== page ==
Greetings readers, welcome to Fantasy Hockey, What’s the Point Man? Honestly, what is the point man? The point man is the player who plays the point on the powerplay, near the blueline. They in many ways run the power play by acting as an outlet for forwards on the half walls, by setting up for seeing eye shots, and by being the last line of defense should the penalty kill counter. The point man could also be considered the player with the most goals and assists. Soldiers, politicians, and even entrepreneurs could play the part of a point man as well. But, What is the Point Man? The point is to dominate your foes at fantasy hockey to win cash and pain inflicting bragging rights. Here is where you can find the scoop to help you get to the top.
As part of Hockeyland Canada’s season preview, each division will be examined one team at a time to identify players to pick and players to avoid. There are six categories of players covered and it’ll continue with the Central Division. Plenty of stud players for fantasy poolsters to familiarize themselves with, so lets keep it going with the Winnipeg Jets.
The Elite Suite – This franchise has been devoid of Elite Suite members since the days of Heatley and Kovalchuk, which was in Atlanta! Some young players in Evander Kane, Mark Scheifele, or Jacob Trouba could take the step one day, but it still seems a ways away in the Winnipeg rebuild.
Dependable Joe – His defenseman eligibility makes forward Dustin Byfuglien a rare commodity in fantasy hockey, especially because he can contribute in the power-play, shots, and hits departments at a high level. We don’t necessarily see him topping the 60 point mark just because he is a forward now, but the 20 goals are all but assured. In a breakout season that garnered him a surprise spot on the US Olympic team, Blake Wheeler put up 28 goals and 69 points in a full 82 game slate. As a former lottery pick, the pedigree is there for a repeat season and possibly a step up to the Elite Suite. Somewhat of a surprise signing at $5.65 million AAV, Bryan Little stepped up in a big way by utilizing the top line role to turn out a career high 64 points. Now that he’s established himself, we hope to see at least 20 goals and 50 points, but be wary of Scheifele taking his first line spot. Team captain for his consistent, ice tilting game, Andrew Ladd is a classic power forward winger in fantasy hockey who can deliver goals and hits. This man is capable of 20 goal, 50 point seasons for the foreseeable future.
Risky Plays – We think the Jets could surprise some people and win more games as head coach Paul Maurice continues to turn this team around, but Ondrej Pavelec is a liability in fantasy hockey. Sure, he’ll get the lion’s share of starts but his GAA is regularly hovering around 3.00 and save % near 0.900. Consider he’s never topped 30 wins despite being the go to guy, and you’ll know to avoid him in fantasy hockey. His days in the 50 point hemisphere seem behind Tobias Enstrom as his production has wallowed in the 30 point range the past few seasons. Now that he is dealing with an injury in preseason as well, we are increasingly wary as Enstrom starts stepping aside for youngster Jacob Trouba to run the powerplay.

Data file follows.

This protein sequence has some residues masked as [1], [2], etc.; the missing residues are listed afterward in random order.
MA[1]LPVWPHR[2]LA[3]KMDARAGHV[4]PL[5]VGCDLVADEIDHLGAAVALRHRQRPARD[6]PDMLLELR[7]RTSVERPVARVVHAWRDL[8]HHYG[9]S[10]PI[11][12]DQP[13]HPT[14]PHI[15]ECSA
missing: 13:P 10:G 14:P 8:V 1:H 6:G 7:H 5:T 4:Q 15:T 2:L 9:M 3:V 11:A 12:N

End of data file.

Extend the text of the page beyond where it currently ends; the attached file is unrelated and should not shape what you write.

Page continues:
Sleeper Seeker – The first ever draft pick for the Winnipeg Jets’ new chapter in the NHL, Mark Scheifele paid his dues by completing a stellar junior career and breaking into the league as a rookie last season. His numbers became progressively better as the season wore on, and he is slated for top line duties between Evander Kane and Blake Wheeler. A highly talented youngster with loads of opportunity is a perfect recipe for sleeper seeker success. Similarly, Jacob Trouba was able to eclipse the double digit goal mark with 10 in just 65 games in his first tour of duty in Winnipeg. With Norris trophy contender type tools, Trouba is quickly taking over a top D man role for the Jets, and for astute fantasy hockey owners across the hockey land. Ignore the noise surrounding Evander Kane, he is a top level talent who can be had on the cheap right now. His pedigree and game suggest he could top 30, maybe 40 goals one day, and with a premier playmaking center in Scheifele to get him the puck, this may be the year.
Rookies Ready to Break the Ice – A couple top prospects in Nikolaj Ehlers and Joshua Morrissey were vying for roster spots late into camp, but eventually didn’t make the cut. With a slow developing organizational philosophy, we won’t see any rookies make their debut outside of backup goaltender Michael Hutchinson. Hutchinson’s numbers in the AHL the past few seasons have been sterling, and with starter Pavelec on egg shells, Hutchinson may take advantage of his backup role and earn more starts. As the goalie of the future in Winnipeg, dynasty makers should consider Hutchinson as a potential option.
Keep Eyes Peeled – Rookie Adam Lowry turned heads in training camp and made the opening night roster. His big body could line up on a daunting third line with Perreault and Byfuglien, so keep him on your watch list as he’s a former 45 goal scorer in junior. Replacing the aging Olli Jokinen is Mathieu Perreault who put up an impressive 0.6 PPG on a high flying Ducks offense last season. He has been one of the better players in camp, and could be a useful option for deep leaguers.
For Hockeyland Canada,